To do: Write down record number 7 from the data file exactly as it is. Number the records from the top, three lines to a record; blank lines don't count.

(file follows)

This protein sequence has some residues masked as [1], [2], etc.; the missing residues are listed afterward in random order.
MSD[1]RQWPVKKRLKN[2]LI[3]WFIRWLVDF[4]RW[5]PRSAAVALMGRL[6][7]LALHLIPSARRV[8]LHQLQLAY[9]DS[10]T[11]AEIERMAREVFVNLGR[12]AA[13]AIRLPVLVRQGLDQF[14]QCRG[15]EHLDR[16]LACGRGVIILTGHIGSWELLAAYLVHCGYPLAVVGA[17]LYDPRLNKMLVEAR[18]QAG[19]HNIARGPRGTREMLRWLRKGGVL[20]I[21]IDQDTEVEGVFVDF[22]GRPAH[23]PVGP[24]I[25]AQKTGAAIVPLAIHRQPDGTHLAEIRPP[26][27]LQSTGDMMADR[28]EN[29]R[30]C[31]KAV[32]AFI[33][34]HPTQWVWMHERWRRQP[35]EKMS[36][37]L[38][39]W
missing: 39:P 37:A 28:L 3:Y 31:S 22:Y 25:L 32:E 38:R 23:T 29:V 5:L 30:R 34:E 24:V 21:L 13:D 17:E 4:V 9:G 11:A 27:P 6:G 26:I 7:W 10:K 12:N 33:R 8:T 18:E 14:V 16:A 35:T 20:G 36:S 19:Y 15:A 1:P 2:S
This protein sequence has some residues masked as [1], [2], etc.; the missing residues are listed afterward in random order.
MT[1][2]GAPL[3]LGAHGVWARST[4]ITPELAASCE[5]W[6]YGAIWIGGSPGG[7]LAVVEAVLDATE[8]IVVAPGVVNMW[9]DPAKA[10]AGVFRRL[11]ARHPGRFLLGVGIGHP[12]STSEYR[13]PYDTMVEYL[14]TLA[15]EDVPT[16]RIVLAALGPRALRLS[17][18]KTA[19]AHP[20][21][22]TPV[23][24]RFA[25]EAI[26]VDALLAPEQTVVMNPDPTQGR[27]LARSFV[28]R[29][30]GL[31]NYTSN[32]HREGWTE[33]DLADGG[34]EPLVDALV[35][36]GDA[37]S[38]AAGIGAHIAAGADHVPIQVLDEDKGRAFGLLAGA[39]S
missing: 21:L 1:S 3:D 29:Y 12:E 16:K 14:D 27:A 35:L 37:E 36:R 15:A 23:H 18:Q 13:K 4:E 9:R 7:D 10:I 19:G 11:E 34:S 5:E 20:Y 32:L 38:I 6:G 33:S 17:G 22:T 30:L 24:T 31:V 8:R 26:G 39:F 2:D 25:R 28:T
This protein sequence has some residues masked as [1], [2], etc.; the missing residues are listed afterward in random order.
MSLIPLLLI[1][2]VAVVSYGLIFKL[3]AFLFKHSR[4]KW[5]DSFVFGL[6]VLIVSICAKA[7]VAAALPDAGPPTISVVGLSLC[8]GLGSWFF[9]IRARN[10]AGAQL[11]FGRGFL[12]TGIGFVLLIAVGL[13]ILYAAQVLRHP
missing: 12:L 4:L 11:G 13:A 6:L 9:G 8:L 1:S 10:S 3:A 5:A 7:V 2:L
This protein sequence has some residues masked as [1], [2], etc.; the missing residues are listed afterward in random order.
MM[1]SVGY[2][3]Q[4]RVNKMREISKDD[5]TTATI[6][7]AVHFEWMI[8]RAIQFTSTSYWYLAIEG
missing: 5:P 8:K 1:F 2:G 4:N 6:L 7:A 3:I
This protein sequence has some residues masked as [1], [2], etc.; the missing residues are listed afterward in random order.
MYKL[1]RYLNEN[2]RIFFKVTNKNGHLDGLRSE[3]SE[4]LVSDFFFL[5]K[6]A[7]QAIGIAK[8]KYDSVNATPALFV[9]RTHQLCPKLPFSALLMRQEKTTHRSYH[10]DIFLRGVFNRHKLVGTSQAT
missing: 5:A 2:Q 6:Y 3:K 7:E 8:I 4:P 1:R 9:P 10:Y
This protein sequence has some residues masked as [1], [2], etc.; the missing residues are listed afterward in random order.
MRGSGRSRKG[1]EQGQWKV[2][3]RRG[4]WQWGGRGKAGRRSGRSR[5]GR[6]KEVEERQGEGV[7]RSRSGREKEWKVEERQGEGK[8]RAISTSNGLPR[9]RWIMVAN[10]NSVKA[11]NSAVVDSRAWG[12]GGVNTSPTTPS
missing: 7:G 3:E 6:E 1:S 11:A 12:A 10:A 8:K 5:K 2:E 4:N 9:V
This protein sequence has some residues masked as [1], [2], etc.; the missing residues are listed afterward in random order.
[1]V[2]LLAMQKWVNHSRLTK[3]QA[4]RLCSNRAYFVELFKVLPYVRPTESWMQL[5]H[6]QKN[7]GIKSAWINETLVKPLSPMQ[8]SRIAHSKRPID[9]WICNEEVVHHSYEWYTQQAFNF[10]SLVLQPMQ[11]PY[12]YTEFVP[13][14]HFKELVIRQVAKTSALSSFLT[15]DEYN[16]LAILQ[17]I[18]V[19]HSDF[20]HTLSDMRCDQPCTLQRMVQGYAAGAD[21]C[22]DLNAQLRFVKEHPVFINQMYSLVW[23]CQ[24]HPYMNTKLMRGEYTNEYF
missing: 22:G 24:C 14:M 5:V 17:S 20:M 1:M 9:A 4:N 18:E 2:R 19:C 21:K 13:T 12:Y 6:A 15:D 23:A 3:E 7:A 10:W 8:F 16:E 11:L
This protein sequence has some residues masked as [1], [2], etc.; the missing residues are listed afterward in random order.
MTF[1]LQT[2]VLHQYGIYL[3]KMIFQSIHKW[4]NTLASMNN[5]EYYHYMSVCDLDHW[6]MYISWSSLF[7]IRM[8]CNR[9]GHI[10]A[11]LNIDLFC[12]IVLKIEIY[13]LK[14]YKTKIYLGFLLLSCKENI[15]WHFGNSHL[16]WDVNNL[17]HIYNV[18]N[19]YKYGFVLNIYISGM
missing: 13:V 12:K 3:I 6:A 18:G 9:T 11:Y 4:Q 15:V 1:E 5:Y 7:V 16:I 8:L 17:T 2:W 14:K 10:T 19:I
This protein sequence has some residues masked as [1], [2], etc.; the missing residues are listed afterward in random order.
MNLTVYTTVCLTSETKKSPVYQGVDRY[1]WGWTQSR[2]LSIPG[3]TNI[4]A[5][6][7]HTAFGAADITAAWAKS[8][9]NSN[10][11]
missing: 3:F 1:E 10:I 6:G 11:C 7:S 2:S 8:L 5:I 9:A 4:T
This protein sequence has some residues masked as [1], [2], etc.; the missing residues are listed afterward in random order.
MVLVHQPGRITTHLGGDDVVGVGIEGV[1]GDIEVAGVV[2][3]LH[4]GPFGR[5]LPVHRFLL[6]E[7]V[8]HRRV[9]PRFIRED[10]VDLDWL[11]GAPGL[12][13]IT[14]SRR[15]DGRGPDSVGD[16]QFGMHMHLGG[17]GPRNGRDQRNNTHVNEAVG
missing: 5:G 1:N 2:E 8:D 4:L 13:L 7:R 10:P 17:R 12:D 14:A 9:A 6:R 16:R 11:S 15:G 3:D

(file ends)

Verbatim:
This protein sequence has some residues masked as [1], [2], etc.; the missing residues are listed afterward in random order.
[1]V[2]LLAMQKWVNHSRLTK[3]QA[4]RLCSNRAYFVELFKVLPYVRPTESWMQL[5]H[6]QKN[7]GIKSAWINETLVKPLSPMQ[8]SRIAHSKRPID[9]WICNEEVVHHSYEWYTQQAFNF[10]SLVLQPMQ[11]PY[12]YTEFVP[13][14]HFKELVIRQVAKTSALSSFLT[15]DEYN[16]LAILQ[17]I[18]V[19]HSDF[20]HTLSDMRCDQPCTLQRMVQGYAAGAD[21]C[22]DLNAQLRFVKEHPVFINQMYSLVW[23]CQ[24]HPYMNTKLMRGEYTNEYF
missing: 22:G 24:C 14:M 5:V 17:S 20:M 1:M 9:A 4:N 18:E 2:R 19:C 21:K 13:T 12:Y 6:A 15:D 23:A 3:E 7:A 10:W 8:F 16:E 11:L